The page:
SCIENCE CASE: WHO KNEW WHAT WHEN?
AS HEARING NEARS, ISSUE IS NARROWED TO ERROR VS. FRAUD
Author: By Judy Foreman, Globe Staff
What did the scientists know and when did they know it?
That question appears to be emerging as a key to the tangle of issues
facing a congressional subcommittee tomorrow as it delves into questions of
scientific error and fraud.
That panel, headed by Rep. John D. Dingell, the Michigan Democrat who is
chairman of a House Commerce and Energy subcommittee, will question a team of
Boston scientists that includes David Baltimore, a Nobel laureate who heads
the Whitehead Institute for Biomedical Research in Cambridge, and Thereza
Imanishi-Kari, a pathologist at Tufts University School of Medicine.
Last night, in a speech in Washington before a group of local science
journalists, Baltimore sought to distinguish mere error, which can occur in
any research and which this team has acknowledged, albeit belatedly, from
conscious fraud. Baltimore also insisted that Imanishi-Kari, whose actions are
at the heart of the dispute, has done no wrong.
Baltimore also characterized the federal investigation into the case as a
''charade" that "makes a mockery of the scientific process."
"I should consider," Baltimore said in a text of the speech,"that the
errors discussed here must be distinguished from fraud or misrepresentation. I
would consider fraud the conscious use of data that did not emanate from the
described experimental setup or the conscious misrepresentation of
appropriately collected data.
"The word 'conscious' is crucial here because unconsciously, either of
these forms of error could be made and should not be considered fraud," he
A year ago, a researcher who had been an MIT graduate student in
Imanishi-Kari's lab, Charles Maplethorpe, testified that he believed she did
commit fraud. Maplethorpe based his belief on a conversation he overhead in
which Imanishi-Kari participated.
In February, a panel from the National Institutes of Health cleared the
team of fraud charges. Last Friday, however, NIH re-opened its investigation
because of new evidence uncovered by Dingell's staff.
In a separate prepared statement, Baltimore spoke of other issues that he
said are likely to surface at tomorrow's hearings.
Baltimore stressed, for instance, that Imanishi-Kari -- the real focus of
the questioning, though Baltimore has been the primary public spokesman --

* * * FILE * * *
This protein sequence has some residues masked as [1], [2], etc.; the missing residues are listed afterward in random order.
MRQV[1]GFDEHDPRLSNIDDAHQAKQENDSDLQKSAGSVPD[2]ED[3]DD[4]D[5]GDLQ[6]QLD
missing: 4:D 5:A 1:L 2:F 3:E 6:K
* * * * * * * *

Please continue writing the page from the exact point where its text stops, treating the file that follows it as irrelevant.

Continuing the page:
worked independently from him.
"She is an independent investigator, so I did not question her closely
about data and only occasionally saw samples. It would have been inappropriate
to quiz her closely, implying a lack of trust," he said.
In his defense of Imanishi-Kari, Baltimore says that "while American
science is the real victim here, Professor Imanishi-Kari is also being
victimized. She is an immigrant; English is her fourth language, after
Portuguese, Japanese and Finnish.
"She has difficulty communicating in English, as the history of this
controversy painfully shows. Now the forces of the Congress and the Secret
Service are arrayed against her."
Dingell's staff asked Secret Service forensic experts to examine Imanishi-
Kari's laboratory data. According to congressional sources, the Secret Service
concluded that the written records of her data had been altered.
In his speech last night, however, Baltimore said his team will show their
findings "can be explained by the usual procedures of the scientific
investigation process. The problem is we don't know what they have found and
are faced with the necessity of trying to defend ourselves against the
"I do know that I found nothing seriously disturbing in what they showed
me," he added of the Secret Service.
He also criticized an NIH staff member, Walter Stewart, who has been
working with Dingell's staff on the case. Stewart "and those who support him
want to regiment science, not regulate it," he said. "In their world, the
truly creative would be driven from science or from America."